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" As on high Algidas the sturdy oak,
36. Whose spreading boughs the axe's Marpness feel, • Improves by loss, and, thriving with the stroke,
“ Draws health and vigour from the wounding steel.
“ So tir'd the baffled force of Hercules;
“ Brighter the fifts from the depths below: • To earth with unavailing ruin thrown,
• Recruits her strength, and foils the wondering foe.
XVIII. ** No more of victory the joyful fame
“ Shall from my camp to haughty Carthage fly; “ Loit, loft, are all the glories of her name !
“ With Afdrubal her hopes and fortune die !
XIX. « What shall the Claudian valour not perform,
" Which Power Divine guards with propitious care, « Which Wisdom steers through all the dangerous storm,
Through all the rocks and shoals of doubtful war ?"
VIRTUE AND FA M E.
TO THE COUNTESS OF EOREMONT,
VIRTUE and Fame, the other day,
Happen'd.to cross each other's way ;
bids you always wait on me,
In such obscure retreats you lurk ! * To feek you, is an endless work."
" Well,” anfwer'd Virtue, “ I allow “ Your plea. But hear, and mark me now. « I know (without offence to others) " I know the best of wives and mothers; “ Who never pass’d an useless day “ In scandal, gossiping, or play: "" Whose modest wit, chastis’d by sense, - Is lively chearful innocence;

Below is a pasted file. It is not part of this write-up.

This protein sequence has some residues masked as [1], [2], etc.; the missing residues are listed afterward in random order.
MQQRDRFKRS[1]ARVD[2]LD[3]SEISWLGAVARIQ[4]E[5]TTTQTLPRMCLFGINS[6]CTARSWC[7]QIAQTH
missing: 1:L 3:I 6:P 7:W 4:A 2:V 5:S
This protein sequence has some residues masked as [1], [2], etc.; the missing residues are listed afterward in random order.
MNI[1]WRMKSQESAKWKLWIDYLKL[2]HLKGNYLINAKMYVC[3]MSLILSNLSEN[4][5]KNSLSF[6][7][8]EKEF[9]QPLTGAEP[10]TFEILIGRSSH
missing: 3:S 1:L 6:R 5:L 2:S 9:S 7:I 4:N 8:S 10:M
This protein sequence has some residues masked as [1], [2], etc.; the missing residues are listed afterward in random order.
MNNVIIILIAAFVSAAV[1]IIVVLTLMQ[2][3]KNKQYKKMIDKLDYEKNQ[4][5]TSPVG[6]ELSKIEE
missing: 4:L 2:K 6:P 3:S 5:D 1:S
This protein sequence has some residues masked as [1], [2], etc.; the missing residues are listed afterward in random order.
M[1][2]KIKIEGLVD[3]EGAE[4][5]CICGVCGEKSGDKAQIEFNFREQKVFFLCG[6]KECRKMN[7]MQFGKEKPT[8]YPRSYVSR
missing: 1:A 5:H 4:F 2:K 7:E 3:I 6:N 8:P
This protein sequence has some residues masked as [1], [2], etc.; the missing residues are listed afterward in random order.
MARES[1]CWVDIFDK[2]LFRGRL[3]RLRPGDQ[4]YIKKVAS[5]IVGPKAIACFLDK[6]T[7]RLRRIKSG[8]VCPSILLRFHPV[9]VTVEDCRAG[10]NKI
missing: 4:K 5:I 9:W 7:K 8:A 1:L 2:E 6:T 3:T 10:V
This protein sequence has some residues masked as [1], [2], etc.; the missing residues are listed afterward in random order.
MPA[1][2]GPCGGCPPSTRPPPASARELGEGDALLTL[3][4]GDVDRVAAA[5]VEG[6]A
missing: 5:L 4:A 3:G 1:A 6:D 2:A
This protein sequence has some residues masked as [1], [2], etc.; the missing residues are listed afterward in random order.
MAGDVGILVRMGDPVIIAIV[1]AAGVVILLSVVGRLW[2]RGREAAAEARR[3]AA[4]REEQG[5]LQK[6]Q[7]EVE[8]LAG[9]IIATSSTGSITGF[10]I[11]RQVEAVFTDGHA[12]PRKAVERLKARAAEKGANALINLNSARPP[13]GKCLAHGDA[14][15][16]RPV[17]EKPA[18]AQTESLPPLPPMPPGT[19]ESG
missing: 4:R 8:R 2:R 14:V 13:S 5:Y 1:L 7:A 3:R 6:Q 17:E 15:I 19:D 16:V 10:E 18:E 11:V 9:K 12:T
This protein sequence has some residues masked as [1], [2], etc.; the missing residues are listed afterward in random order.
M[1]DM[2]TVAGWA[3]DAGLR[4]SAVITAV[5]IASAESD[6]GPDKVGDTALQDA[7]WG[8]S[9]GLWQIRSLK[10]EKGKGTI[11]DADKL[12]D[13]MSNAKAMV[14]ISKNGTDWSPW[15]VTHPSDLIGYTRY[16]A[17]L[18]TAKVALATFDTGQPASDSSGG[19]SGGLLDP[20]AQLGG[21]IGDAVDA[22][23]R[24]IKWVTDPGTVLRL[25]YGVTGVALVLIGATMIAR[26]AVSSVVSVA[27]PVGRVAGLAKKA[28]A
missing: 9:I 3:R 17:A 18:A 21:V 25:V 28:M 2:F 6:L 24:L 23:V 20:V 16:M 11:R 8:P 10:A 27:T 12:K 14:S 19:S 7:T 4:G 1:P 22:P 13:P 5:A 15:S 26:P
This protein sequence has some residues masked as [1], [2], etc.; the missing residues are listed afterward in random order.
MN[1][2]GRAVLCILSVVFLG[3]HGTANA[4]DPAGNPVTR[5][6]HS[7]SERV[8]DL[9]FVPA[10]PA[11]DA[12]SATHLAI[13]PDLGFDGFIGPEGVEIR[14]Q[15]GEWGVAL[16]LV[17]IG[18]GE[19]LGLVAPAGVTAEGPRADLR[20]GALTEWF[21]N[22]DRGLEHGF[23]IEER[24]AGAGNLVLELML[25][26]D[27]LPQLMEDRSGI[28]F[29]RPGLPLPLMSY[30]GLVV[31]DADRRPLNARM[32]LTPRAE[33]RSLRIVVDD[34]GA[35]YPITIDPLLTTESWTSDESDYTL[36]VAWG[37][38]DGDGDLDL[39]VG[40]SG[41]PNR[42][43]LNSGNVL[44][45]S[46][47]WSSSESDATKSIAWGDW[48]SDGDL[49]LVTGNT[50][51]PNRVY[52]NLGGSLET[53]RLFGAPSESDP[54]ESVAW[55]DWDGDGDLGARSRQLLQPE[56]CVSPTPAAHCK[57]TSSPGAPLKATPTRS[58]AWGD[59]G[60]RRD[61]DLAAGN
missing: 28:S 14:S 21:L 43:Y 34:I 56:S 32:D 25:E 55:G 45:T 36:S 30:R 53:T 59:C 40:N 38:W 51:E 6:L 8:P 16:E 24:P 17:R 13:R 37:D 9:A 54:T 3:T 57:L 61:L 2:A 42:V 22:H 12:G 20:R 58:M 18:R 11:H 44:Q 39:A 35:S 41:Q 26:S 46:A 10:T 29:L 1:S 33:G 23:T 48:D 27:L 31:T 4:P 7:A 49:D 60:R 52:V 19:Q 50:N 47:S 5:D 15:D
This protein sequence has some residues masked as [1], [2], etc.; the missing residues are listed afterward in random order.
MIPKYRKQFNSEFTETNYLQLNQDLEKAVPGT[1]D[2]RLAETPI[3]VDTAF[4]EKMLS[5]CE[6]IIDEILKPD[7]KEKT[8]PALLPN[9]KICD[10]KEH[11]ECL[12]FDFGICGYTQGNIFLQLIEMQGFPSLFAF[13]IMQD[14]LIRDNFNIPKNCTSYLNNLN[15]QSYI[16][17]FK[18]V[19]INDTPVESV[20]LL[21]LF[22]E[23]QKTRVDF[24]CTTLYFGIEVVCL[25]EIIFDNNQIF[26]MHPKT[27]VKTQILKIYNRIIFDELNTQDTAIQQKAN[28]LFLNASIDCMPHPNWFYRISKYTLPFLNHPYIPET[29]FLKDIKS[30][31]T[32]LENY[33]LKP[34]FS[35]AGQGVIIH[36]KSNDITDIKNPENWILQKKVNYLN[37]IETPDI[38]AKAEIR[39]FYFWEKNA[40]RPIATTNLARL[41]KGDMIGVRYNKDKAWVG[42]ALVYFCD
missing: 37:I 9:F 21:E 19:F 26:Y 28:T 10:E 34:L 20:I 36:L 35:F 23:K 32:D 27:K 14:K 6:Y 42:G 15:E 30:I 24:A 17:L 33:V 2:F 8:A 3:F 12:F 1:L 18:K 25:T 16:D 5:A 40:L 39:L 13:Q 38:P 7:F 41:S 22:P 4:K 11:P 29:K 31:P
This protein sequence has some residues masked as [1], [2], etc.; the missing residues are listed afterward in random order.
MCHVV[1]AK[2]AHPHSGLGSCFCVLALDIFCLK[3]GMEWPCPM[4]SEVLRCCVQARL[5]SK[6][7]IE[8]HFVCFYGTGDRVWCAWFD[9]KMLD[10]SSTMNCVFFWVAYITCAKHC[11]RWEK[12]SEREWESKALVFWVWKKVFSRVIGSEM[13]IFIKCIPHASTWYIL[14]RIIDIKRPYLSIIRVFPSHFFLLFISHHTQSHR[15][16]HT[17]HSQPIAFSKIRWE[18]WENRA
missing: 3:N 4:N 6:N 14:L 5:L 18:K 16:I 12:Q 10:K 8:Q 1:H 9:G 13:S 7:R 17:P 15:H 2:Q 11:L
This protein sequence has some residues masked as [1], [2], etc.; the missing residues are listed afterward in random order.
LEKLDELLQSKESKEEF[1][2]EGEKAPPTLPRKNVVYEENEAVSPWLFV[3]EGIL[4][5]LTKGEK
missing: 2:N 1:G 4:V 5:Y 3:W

" Whose heart nor envy knows, nor spite,
Fame finil'd, and and answer'd, " On my life, + This is some country parson's wife, 66 Who never faw the court nor town, 66 Whele face is homely as'her gown"; -- Who'banquets upon eggs and hacon-"
“ No, madam, no-you're much mistaken -" I beg you'll let me set you right« “ 'Tis one with every beauty bright; " Adorn’d with every polith'd art - That rank or fortune can impart; « Tis the most celebrated toast " That Britain's spacious isle can boast; “ 'Tis princely Petwortli's noble dame; “ 'Tis Egrement--Go, tell it, Fame."
By EARL HARDW.L.C K E.
A ME heard with pleasure-strait replied,
“ My truinpet oft I 've rais'd, to found “ Her inodeft praise the world around ! “ But notes were wanting-Canst thou find .“ A Mufe to sing her face, her mind?
" Believe me, I can name but one, .“ A friend of yours--`tis Lyttelton."
L E T
MY LORD, A Thousand thanks to your Lordhip for your ad
dition to my verses. If you can write such extempore, it is well for other poets, that you chose to be Lord Chancellor, rather than a Laureat. They explain to me a vision I had the night before.
Methought I saw before my feet,
My fugitive returns to me;
“ But now, to my forsaken track,
For there, beneath to-morrow's ray,
• He comes, he joys with thce to join, .“ In singing Wyndham's charms divine: " To thine he adds his.nobler lays; « Ev’n thee, my friend, he deigns to praise. 6. Enjoy that praise, nor envy Pitt “ His fame with burgess or with cit; “ For sure one line from such a Bard, “ Virtue would think her best reward."
HYMN TO ELI Z A.
MADAM, before your feet I lay
This ode upon your wedding-day,